The Riddle of the Great Pyramids
The Oxford Handbook of Business Groups, Asli M. Colpan, Takashi Hikino, and James R. Lincoln, eds., September 2010
Posted: 26 May 2013 Last revised: 4 Jun 2013
Date Written: September 10, 2009
Business groups inspire much confusion. To the Americans and British, capitalism forced brisk competition — maximizing efficiency. To everyone else, capitalism turned the economy over to a handful of old moneyed families. Neither side accorded the other much leeway: the Americans and Brits marveled at the conspiracy theories circulating in less enlightened parts of the world; the others marveled at the naivety of the Anglo-Saxons. Only recently has either side taken the other seriously. It turns out both are right, and capitalism is different in different countries. Remarkably, this stems largely — primarily, this article argues — from differences in corporate governance regarding pyramidal groups. Following most of the finance literature, this article defines a group as two or more listed firms under a common controlling shareholder. It says that the group is pyramidal if one listed group firm is a controlled subsidiary of another.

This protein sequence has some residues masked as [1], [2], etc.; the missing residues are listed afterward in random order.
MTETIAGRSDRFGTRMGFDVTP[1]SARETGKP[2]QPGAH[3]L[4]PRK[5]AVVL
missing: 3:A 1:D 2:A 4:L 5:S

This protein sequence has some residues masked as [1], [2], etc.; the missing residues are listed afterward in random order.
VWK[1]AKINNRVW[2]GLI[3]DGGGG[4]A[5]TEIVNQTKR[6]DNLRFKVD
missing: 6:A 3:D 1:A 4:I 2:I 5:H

Keywords: business groups, capitalism, conspiracy theories, Anglo-Saxons, finance literature
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